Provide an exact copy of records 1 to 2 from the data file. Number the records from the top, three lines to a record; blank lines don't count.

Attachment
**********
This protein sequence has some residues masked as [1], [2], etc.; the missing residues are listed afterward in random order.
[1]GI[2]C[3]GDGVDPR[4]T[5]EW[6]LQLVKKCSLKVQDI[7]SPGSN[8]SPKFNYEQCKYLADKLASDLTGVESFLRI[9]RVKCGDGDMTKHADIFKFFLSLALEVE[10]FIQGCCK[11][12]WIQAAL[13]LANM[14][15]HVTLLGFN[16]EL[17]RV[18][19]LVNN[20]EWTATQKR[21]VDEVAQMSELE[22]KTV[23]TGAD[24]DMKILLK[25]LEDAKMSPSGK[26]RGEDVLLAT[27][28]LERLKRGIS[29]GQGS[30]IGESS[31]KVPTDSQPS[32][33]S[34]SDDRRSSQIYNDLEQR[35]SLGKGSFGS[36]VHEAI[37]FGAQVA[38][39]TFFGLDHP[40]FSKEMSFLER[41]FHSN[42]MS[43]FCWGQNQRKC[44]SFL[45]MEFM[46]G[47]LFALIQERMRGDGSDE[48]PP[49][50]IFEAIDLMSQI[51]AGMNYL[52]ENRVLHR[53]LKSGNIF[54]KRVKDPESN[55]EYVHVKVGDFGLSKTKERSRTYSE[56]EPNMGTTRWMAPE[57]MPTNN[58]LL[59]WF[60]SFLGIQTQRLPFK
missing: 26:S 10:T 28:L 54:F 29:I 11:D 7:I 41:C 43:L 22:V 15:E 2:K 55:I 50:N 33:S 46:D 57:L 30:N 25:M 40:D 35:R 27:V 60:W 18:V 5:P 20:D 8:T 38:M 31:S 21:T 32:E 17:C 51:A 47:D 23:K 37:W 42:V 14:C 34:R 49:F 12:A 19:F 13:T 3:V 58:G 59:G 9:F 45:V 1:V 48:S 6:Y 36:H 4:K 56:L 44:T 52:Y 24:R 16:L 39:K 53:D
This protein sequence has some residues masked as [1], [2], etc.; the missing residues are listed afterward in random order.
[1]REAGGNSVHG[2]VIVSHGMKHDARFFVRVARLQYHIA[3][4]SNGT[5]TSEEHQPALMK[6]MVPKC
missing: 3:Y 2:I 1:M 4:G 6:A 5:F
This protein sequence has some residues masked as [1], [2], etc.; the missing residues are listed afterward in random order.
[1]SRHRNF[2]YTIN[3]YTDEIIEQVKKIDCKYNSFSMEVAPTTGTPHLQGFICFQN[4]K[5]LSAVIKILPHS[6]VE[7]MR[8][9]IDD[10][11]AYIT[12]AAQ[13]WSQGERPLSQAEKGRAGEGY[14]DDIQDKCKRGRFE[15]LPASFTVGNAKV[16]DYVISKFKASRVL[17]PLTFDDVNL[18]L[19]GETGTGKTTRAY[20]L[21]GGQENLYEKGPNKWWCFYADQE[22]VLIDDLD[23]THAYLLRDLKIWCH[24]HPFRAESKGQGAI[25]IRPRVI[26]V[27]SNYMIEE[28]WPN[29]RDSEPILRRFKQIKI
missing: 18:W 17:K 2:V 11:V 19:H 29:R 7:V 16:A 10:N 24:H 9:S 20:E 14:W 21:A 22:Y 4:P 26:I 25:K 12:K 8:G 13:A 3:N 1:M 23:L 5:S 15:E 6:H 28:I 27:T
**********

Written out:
This protein sequence has some residues masked as [1], [2], etc.; the missing residues are listed afterward in random order.
[1]GI[2]C[3]GDGVDPR[4]T[5]EW[6]LQLVKKCSLKVQDI[7]SPGSN[8]SPKFNYEQCKYLADKLASDLTGVESFLRI[9]RVKCGDGDMTKHADIFKFFLSLALEVE[10]FIQGCCK[11][12]WIQAAL[13]LANM[14][15]HVTLLGFN[16]EL[17]RV[18][19]LVNN[20]EWTATQKR[21]VDEVAQMSELE[22]KTV[23]TGAD[24]DMKILLK[25]LEDAKMSPSGK[26]RGEDVLLAT[27][28]LERLKRGIS[29]GQGS[30]IGESS[31]KVPTDSQPS[32][33]S[34]SDDRRSSQIYNDLEQR[35]SLGKGSFGS[36]VHEAI[37]FGAQVA[38][39]TFFGLDHP[40]FSKEMSFLER[41]FHSN[42]MS[43]FCWGQNQRKC[44]SFL[45]MEFM[46]G[47]LFALIQERMRGDGSDE[48]PP[49][50]IFEAIDLMSQI[51]AGMNYL[52]ENRVLHR[53]LKSGNIF[54]KRVKDPESN[55]EYVHVKVGDFGLSKTKERSRTYSE[56]EPNMGTTRWMAPE[57]MPTNN[58]LL[59]WF[60]SFLGIQTQRLPFK
missing: 26:S 10:T 28:L 54:F 29:I 11:D 7:I 41:C 43:L 22:V 15:E 2:K 55:I 50:N 33:S 46:D 57:L 30:N 25:M 40:D 35:R 27:V 60:W 18:V 5:P 20:D 8:T 38:M 31:S 21:T 32:E 17:C 51:A 47:D 23:K 37:W 42:V 14:C 34:R 49:F 12:A 19:F 13:T 3:V 58:G 59:G 9:F 45:V 1:V 48:S 6:Y 36:H 4:K 56:L 44:T 52:Y 24:R 16:L 39:K 53:D
This protein sequence has some residues masked as [1], [2], etc.; the missing residues are listed afterward in random order.
[1]REAGGNSVHG[2]VIVSHGMKHDARFFVRVARLQYHIA[3][4]SNGT[5]TSEEHQPALMK[6]MVPKC
missing: 3:Y 2:I 1:M 4:G 6:A 5:F